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The off-season is hitting stride and that means front office professionals across the league are crafting their NFL Draft and free agency strategies. Daniel House analyzes the Vikings' roster and provides his preliminary offseason plan.
Updated: February 27th, 2016 11:25pm
Updated: February 27th, 2016 11:25pm
By: Daniel House
With the NFL Draft right around the corner and the NFL Scouting Combine in full swing, the Vikings are starting to narrow their prospects lists and free agent strategies. As one reflects upon the 2015 season, a few glaring areas stand out. First, is the offensive line. Quarterback Teddy Bridgewater was sacked a sixth-most 2.8 times per game in 2015. That alone had an enormous impact on the Vikings' lack of offensive success. Since the last-second playoff loss to Seattle, head coach Mike Zimmer has made it known this needs to be an area of emphasis this offseason. The Vikings offense threw the fewest total passes and notched the second-lowest amount of total completions. Not to mention, they averaged the 14th lowest points per game total in the league. Much of the offensive structure was built around the legs of Adrian Peterson. In order to take the next step as a unit, this team needs to find a way to accumulate passing yards and protect the quarterback. If an offensive balance can be found, the entire team becomes less predictable.
By: Daniel House
Additionally, the passing game lacked an explosive vertical threat. Teddy Bridgewater needs to have a receiver who can make contested catches in traffic. The free agency class is weak in this area, but the draft leaves a few early round options worth evaluating. Bridgewater needs to take the next step in 2016 and moving inside for half of his total contests will hopefully benefit his growth. Not to mention, adding a big target to pair with a player like Stefon Diggs will aid this process. With a re-tooled offensive line and a few playmakers, the Vikings can find a new offensive identity as they move into U.S. Bank Stadium.
On the defensive side of the ball, the Vikings made a huge amount of progress. The most encouraging aspect of this group is their youth. Young rookies such as Eric Kendricks, Danielle Hunter, and Trae Waynes, leave the coaches with plenty of options for the future. The one position the Vikings haven't addressed is the safety spot next to Harrison Smith. Robert Blanton and Andrew Sendejo are free agents and it seems unlikely they will return. With that being said, the coaches will need to add a replacement through free agency or the draft. At the combine, Mike Zimmer noted that Harrison Smith could do more things in the defensive system if an improvement was made next to him. It seems the free agent market will be the most logical place to address this area. Especially considering the draft class is so deep at other positions.
Last year, the Vikings built their pass rush and linebacker corps, but the draft has a plentiful amount of solid prospects in these position groups. Chad Greenway is a free agent and likely will return for one more season, but finding a linebacker to replace him is ideal. Edmond Robinson could be the guy to fill this mold, but adding another player in the mid-round of the draft isn't a bad idea. What's more, the defensive line class is one of the best to reach the NFL in recent seasons. Adding an athletic rusher in the interior would make sense. When Linval Joseph went down, the coaches had limited options to replace him. Shamar Stephen missed the duration of the 2015 season, but the value of the defensive line class is too irresistible. As the defensive lineman go through drills at the combine this weekend, a few prospects should jump out as the front office uses analytics to find talent.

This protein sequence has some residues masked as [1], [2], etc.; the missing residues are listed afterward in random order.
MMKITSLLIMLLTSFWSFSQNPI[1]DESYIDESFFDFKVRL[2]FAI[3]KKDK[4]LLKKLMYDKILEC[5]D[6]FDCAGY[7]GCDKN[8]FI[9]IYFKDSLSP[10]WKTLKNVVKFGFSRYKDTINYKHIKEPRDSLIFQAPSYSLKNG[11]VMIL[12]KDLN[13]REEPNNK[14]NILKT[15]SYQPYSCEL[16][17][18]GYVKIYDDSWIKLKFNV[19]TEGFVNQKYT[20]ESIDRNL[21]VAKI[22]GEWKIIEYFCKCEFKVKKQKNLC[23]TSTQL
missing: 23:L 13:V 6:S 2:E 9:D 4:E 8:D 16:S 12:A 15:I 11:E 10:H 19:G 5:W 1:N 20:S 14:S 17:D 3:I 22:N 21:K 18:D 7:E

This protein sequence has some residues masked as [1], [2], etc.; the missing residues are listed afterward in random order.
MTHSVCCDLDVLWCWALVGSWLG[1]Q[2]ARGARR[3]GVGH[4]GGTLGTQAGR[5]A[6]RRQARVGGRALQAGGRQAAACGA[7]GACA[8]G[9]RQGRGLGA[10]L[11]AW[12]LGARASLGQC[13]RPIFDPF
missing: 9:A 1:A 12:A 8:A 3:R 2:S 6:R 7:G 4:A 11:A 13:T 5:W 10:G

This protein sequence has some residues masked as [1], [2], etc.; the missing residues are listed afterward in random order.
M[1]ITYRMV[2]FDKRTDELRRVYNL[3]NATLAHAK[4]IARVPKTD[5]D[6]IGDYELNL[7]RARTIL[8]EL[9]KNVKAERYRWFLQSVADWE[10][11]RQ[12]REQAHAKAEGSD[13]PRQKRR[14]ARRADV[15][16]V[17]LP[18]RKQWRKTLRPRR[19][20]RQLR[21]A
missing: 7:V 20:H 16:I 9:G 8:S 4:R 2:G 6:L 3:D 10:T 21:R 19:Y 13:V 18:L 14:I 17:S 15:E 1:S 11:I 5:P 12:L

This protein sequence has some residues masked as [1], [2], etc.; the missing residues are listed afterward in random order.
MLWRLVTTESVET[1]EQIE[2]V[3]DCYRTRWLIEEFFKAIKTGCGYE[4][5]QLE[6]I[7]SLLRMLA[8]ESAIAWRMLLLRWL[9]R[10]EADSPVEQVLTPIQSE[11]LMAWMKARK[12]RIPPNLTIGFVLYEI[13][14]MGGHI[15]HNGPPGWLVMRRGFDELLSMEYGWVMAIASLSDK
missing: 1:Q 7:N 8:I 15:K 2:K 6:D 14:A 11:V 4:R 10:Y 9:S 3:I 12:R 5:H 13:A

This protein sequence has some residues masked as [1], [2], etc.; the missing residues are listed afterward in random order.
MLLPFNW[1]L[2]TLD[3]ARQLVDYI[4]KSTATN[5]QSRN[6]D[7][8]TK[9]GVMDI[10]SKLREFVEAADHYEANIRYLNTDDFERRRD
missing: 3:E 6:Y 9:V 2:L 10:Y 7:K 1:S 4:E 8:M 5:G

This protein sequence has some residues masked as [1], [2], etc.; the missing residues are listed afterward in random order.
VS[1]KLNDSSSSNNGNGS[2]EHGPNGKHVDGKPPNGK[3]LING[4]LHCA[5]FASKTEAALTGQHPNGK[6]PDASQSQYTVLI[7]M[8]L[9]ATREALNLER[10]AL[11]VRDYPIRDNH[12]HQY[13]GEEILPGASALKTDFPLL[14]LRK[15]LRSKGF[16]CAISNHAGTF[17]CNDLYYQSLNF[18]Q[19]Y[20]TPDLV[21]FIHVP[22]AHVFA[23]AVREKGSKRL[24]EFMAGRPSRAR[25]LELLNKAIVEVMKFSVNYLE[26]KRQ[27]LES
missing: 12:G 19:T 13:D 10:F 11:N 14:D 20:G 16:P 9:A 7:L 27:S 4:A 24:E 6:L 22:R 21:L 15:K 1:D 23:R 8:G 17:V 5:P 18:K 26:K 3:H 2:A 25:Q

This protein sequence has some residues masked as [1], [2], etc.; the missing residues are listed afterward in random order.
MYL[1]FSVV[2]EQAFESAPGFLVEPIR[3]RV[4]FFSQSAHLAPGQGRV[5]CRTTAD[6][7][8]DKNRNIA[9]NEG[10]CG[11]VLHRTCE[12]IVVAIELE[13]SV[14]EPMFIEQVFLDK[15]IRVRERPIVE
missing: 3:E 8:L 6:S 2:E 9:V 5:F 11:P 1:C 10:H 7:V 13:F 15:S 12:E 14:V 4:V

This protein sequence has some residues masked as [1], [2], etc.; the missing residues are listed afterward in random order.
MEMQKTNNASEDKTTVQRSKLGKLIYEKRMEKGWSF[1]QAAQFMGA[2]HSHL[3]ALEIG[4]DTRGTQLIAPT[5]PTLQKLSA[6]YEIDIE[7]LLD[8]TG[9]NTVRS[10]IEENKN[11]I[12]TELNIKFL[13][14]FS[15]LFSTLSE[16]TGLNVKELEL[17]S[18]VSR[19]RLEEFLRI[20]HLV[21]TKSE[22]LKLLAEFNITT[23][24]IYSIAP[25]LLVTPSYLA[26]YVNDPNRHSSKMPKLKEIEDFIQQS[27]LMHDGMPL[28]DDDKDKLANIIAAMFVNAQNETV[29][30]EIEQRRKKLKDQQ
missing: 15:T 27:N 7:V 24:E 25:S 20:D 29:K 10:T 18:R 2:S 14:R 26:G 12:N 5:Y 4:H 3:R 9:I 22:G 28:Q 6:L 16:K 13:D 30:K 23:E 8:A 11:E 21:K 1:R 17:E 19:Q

Finally, it might be worth snatching a cornerback in this draft. Terence Newman is a free agent, but his success should warrant another extension. Trae Waynes will be entering his second season and will see a maximized role in the system. Additionally, Jabari Price will be healthy as a rotational cornerback. Captain Munnerlyn is in the final year of his deal and adding another developmental cornerback would be in the team's best interest. In a passing league, a squad can never have enough defensive backs and a mid-round pick wouldn't be a bad idea as a front office member projects for the future.
So where should the Vikings bolster some of these areas? It starts when free agency opens on March 9th and the NFL Draft takes place on April 28th. Notoriously, General Manager Rick Spielman isn't willing to spend high dollar values in free agency, but he is willing to add young talent that can provide longevity for the future. Past signings like Linval Joseph and Captain Munnerlyn further reaffirm this approach. From a drafting standpoint, the Vikings hold the 23rd selection in the first round. At that pick, they will have plenty of ways they can improve their roster. Whether it's wide receiver, defensive tackle, or offensive line, the front office will draft for value, with need in mind.
Here is the preliminary way I would start to structure the roster:
Current cap space: $26,331,555
Vikings free agents - bold means "retain", the strikethrough means "hit the market":
RB Matt Asiata
TE Rhett Ellison